Massive crowd forces Mahmoud Ahmadinejad to cancel rally

POLITICAL history was made last night when Mahmoud Ahmadinejad, Iran’s President, was forced to abandon an election rally because the crowds who gathered to hear him were too vast.

As many as 50,000 fanatical supporters of the Islamic fundamentalist President had stood jam-packed for four hours in suffocating heat inside a vast prayer hall in Tehran.

Outside, an overflow crowd almost as great blocked all access to the venue. Officials said Mr Ahmadinejad’s vehicles spent 90 minutes trying to force their way through, without success. There was talk of him holding the rally outside, but the idea was dropped when officials warned that people would be crushed to death.

As Mr Ahmadinejad’s disappointed followers flooded on to the streets, supporters of the President’s strongest rival, the reformist Mir Hossein Mousavi, mounted their own show of might.

Tens of thousands of them, all dressed in green, formed a human chain running the length of Valiasr, the thoroughfare that runs 30km from the north to the south of the Iranian capital.

As darkness fell last night the city was in chaos, with all traffic paralysed and rival groups rampaging through the streets in support of two leaders with radically different visions for the future of their country.

It was a highly combustible situation and testimony to the extraordinary passions and excitement generated by Friday’s election in which Mr Mousavi, a former prime minister, is fighting to become the first challenger to defeat a sitting president in the 30-year history of the Islamic Republic.

Iranians say that the only other presidential election that has caused such fervour was when Mohammed Khatami was swept into power on a tide of reformist fervour in 1997.

The chasm that has opened up in Iranian society after four years of Mr Ahmadinejad’s ultra-conservative, socially repressive presidency were starkly apparent yesterday.

The President’s rally matched any that Barack Obama held last year in both size and ardour. It was attended by the deeply devout, the working poor – Iranians still consumed by revolutionary fervour. The men were bearded and draped in red, white and green Iranian flags; the women dressed in all-encompassing black chadors with their headscarves drawn tight. The sexes were segregated.

The supporters regard Mr Ahmadinejad as Iran’s saviour, the man who has rescued his country after the decadence of the Khatami era and restored its prestige. “He brought the revolution back to its true course,” Mohammed Saberi, 25, a student, said.

“He’s stood up to our enemies. He’s stood up to the United States with all its strength,” said Hassan Khani, 47, paralysed by shrapnel in the Iran-Iraq War, who was in a wheelchair.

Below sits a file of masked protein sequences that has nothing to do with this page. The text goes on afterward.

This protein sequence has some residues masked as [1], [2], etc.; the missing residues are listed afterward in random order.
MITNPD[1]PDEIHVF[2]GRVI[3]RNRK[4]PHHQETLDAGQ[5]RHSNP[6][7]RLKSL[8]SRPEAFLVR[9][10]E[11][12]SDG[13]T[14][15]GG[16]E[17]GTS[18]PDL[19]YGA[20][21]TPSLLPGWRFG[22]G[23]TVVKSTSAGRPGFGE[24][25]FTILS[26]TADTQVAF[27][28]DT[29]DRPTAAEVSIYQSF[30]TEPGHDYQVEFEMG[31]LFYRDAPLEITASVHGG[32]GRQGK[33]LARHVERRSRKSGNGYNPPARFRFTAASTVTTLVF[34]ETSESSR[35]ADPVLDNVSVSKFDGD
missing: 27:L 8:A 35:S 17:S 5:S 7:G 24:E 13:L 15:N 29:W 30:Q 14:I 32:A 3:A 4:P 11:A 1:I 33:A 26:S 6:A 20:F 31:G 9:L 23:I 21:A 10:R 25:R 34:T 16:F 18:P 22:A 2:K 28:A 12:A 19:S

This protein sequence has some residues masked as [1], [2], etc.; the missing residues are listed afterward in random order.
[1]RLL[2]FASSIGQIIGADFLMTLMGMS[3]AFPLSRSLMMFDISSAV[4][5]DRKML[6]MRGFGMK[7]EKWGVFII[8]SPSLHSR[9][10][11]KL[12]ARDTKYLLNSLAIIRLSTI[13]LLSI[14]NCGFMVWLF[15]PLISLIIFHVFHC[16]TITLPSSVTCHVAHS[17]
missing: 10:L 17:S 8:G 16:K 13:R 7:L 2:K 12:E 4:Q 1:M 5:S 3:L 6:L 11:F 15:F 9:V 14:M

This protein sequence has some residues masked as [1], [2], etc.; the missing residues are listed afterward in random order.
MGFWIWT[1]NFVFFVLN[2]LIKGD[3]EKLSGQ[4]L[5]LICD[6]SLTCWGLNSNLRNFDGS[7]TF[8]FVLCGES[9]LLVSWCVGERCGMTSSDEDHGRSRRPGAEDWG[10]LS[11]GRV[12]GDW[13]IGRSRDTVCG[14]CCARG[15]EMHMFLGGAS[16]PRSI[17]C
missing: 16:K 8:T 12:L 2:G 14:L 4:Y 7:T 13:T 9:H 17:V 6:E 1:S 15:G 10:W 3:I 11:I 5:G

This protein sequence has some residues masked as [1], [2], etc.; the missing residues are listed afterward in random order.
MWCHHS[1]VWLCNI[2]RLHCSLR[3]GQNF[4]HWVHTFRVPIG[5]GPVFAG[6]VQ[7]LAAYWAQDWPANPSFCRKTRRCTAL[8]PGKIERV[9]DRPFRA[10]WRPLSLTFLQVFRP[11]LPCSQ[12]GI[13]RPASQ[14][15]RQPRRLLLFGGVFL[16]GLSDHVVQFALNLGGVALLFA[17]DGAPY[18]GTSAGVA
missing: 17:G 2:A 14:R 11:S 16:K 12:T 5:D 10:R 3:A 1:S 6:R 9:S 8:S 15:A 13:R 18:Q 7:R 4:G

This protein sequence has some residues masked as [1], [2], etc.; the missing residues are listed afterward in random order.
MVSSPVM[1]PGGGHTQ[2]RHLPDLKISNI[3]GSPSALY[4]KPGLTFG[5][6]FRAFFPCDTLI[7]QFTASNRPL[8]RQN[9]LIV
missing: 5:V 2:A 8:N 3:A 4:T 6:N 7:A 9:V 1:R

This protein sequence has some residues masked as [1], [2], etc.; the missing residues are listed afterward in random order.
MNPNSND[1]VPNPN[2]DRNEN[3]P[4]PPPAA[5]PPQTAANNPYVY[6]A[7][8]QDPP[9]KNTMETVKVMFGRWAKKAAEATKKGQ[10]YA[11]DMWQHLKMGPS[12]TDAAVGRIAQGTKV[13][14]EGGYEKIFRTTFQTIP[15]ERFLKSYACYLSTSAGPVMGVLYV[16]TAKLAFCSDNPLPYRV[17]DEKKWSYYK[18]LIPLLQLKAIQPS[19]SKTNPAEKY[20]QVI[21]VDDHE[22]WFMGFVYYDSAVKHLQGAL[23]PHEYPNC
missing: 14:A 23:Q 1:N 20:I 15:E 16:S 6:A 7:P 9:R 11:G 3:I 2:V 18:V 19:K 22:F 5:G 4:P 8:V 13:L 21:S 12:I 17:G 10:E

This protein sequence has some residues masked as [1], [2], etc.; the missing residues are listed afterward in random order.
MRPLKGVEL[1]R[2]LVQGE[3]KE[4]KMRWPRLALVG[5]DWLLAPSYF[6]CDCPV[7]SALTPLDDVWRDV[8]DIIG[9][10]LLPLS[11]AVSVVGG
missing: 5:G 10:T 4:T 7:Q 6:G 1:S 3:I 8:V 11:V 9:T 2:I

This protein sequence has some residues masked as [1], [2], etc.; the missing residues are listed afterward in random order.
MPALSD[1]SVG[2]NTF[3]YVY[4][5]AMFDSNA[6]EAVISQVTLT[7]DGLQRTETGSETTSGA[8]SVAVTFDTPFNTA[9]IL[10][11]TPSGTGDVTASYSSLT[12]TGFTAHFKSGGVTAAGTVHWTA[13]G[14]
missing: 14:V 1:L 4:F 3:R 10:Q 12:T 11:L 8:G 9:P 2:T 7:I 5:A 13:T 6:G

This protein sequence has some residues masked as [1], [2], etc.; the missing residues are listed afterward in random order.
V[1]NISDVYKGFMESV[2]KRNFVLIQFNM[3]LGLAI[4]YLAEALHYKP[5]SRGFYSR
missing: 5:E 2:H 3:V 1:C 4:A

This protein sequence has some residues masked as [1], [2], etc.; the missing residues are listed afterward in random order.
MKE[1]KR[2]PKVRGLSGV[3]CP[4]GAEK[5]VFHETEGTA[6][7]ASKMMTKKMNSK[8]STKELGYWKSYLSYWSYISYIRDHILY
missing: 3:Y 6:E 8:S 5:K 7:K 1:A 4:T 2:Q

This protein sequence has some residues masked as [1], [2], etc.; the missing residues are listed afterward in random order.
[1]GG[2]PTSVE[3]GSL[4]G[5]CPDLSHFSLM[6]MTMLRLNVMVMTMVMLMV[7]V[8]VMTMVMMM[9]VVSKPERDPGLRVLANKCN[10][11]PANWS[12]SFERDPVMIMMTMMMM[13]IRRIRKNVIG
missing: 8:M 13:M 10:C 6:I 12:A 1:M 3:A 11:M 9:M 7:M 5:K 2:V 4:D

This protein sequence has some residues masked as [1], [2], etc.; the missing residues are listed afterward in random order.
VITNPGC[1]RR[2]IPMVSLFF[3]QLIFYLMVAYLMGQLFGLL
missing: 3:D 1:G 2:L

The surging, seething sea of humanity demonstrated its commitment through sheer endurance. All afternoon it filled the massive hall with deafening noise, chanting “Ahmadi is our love”, “Death to Israel”, “Down with the enemies of Islam” and “Mousavi is a liar”.

Hour after hour, the frenzied multitude sang religious songs, recited verses from the Koran and roared approval for a string of sports stars, film directors and other Iranian celebrities who endorsed the President.

Barriers were swept aside. War veterans in wheelchairs were lifted over the heads of the multitudes to stop them being crushed. Those who collapsed in the intense heat were likewise passed through the crowds.

The Mousavi supporters who filled Valiasr were the polar opposite – predominantly young, liberal, urban and middle-class, people who are compelled to obey Islamic strictures in public but enjoy western lifestyles in the privacy of their own homes.

Here there was no segregation. Women wore make-up, sunglasses, jeans beneath open chadors, and headscarves that left most of their hair exposed. The men had daubed themselves in green facepaint, ribbons and headbands. Some even held hands.

With just four days left before the election, the morality police have all but vanished from Tehran’s streets and young Iranians are using the rare opportunity to run amok. Well into the early hours, the streets are filled with honking cars awash with campaign posters, young men and women hanging from the windows, music blaring and hazard lights flashing. At every junction rival groups of supporters chanted and jeered at each other.

If the vote were in Tehran alone, Mr Mousavi would be likely to romp home, but Mr Ahmadinejad has assiduously courted Iran’s more rural areas and is running as a champion of ordinary people fighting a corrupt urban elite.

The two other candidates, Mehdi Karoubi and Mohsen Rezaie, stand little chance, but will split the reformist and conservative votes respectively. There are also fears of vote-rigging.

Most independent observers predict that no candidate will achieve 50 per cent on Friday, pitching Mr Ahmadinejad and Mr Mousavi into a run-off a week later.


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